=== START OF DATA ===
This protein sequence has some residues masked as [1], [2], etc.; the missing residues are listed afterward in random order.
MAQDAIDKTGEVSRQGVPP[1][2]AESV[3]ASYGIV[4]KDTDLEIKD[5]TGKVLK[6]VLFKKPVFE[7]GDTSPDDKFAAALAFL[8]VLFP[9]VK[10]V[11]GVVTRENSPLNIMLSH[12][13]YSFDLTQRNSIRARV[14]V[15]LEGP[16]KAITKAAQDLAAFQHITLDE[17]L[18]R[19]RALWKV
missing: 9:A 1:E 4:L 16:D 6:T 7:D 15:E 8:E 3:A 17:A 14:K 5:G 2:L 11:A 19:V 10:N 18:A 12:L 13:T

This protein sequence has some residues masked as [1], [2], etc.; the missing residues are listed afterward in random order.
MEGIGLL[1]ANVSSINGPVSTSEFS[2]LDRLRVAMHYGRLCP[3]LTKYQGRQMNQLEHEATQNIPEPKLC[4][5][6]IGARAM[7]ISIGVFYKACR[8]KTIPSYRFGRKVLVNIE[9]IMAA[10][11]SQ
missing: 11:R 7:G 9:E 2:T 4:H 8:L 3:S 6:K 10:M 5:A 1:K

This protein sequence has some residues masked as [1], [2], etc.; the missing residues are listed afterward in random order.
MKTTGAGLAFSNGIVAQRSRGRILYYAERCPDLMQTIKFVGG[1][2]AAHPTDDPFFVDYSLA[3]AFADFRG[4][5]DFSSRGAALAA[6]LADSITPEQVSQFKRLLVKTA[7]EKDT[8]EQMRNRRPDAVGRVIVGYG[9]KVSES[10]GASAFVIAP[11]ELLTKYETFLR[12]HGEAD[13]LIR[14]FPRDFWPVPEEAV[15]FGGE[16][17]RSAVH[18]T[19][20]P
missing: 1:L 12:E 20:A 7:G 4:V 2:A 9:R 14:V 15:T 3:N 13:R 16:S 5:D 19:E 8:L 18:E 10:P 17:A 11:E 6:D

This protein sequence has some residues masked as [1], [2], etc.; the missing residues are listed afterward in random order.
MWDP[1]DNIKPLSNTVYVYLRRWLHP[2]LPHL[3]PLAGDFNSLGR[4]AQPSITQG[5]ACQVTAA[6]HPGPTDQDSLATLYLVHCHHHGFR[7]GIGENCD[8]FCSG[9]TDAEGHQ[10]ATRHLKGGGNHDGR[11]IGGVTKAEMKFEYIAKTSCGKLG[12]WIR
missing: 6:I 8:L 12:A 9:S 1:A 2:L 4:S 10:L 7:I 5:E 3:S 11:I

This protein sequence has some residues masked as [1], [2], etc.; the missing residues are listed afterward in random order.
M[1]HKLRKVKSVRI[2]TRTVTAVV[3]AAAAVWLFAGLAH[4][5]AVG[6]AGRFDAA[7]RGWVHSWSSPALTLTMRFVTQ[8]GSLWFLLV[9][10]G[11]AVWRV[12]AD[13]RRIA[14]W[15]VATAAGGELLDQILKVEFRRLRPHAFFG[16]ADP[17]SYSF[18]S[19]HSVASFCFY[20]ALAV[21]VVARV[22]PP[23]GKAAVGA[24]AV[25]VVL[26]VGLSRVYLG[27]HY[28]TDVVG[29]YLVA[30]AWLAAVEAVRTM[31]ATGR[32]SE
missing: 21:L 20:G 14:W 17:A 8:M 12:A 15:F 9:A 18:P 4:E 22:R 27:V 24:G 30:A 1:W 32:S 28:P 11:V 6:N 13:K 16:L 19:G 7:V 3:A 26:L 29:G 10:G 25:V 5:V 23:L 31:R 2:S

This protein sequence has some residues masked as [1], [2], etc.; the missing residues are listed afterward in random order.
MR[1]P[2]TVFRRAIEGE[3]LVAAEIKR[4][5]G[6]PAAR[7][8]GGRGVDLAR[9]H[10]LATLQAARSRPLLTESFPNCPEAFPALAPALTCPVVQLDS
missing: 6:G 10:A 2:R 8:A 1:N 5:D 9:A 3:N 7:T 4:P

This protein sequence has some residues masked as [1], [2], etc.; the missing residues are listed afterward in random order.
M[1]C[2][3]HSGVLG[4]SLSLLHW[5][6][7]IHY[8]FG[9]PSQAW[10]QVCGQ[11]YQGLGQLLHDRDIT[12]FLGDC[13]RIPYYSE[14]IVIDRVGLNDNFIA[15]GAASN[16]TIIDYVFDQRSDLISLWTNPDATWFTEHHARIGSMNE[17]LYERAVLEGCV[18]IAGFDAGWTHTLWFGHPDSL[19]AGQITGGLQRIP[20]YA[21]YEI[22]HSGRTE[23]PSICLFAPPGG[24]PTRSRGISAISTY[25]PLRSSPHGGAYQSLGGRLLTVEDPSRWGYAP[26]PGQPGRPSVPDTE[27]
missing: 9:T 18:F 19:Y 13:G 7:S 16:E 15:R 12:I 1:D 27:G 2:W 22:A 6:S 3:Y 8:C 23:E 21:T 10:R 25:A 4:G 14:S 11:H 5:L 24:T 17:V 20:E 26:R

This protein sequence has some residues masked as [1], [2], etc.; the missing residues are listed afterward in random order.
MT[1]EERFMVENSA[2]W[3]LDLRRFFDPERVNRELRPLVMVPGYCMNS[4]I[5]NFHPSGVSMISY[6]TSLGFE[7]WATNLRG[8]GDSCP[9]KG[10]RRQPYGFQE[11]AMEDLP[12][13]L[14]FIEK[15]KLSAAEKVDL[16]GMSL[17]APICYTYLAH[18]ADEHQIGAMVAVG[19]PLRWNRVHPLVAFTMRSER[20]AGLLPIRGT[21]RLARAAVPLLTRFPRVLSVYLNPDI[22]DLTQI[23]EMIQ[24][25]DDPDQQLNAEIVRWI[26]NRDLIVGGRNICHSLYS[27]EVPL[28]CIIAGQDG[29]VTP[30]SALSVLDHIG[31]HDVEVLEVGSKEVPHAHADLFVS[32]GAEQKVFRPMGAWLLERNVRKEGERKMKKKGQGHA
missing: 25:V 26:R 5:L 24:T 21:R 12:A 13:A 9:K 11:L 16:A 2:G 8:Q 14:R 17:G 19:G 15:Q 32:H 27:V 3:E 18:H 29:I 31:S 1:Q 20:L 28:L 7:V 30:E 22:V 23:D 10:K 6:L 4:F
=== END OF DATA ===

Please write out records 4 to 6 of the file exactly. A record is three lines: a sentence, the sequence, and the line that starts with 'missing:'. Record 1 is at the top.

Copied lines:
This protein sequence has some residues masked as [1], [2], etc.; the missing residues are listed afterward in random order.
MWDP[1]DNIKPLSNTVYVYLRRWLHP[2]LPHL[3]PLAGDFNSLGR[4]AQPSITQG[5]ACQVTAA[6]HPGPTDQDSLATLYLVHCHHHGFR[7]GIGENCD[8]FCSG[9]TDAEGHQ[10]ATRHLKGGGNHDGR[11]IGGVTKAEMKFEYIAKTSCGKLG[12]WIR
missing: 6:I 8:L 12:A 9:S 1:A 2:L 4:S 10:L 7:I 5:E 3:S 11:I

This protein sequence has some residues masked as [1], [2], etc.; the missing residues are listed afterward in random order.
M[1]HKLRKVKSVRI[2]TRTVTAVV[3]AAAAVWLFAGLAH[4][5]AVG[6]AGRFDAA[7]RGWVHSWSSPALTLTMRFVTQ[8]GSLWFLLV[9][10]G[11]AVWRV[12]AD[13]RRIA[14]W[15]VATAAGGELLDQILKVEFRRLRPHAFFG[16]ADP[17]SYSF[18]S[19]HSVASFCFY[20]ALAV[21]VVARV[22]PP[23]GKAAVGA[24]AV[25]VVL[26]VGLSRVYLG[27]HY[28]TDVVG[29]YLVA[30]AWLAAVEAVRTM[31]ATGR[32]SE
missing: 21:L 20:G 14:W 17:A 8:M 12:A 15:F 9:A 18:P 4:E 22:R 27:V 24:G 30:A 1:W 32:S 28:P 11:V 6:N 13:K 16:L 19:G 7:V 3:A 26:L 29:G 10:G 25:V 5:V 23:L 31:R 2:S

This protein sequence has some residues masked as [1], [2], etc.; the missing residues are listed afterward in random order.
MR[1]P[2]TVFRRAIEGE[3]LVAAEIKR[4][5]G[6]PAAR[7][8]GGRGVDLAR[9]H[10]LATLQAARSRPLLTESFPNCPEAFPALAPALTCPVVQLDS
missing: 6:G 10:A 2:R 8:A 1:N 5:D 9:A 3:N 7:T 4:P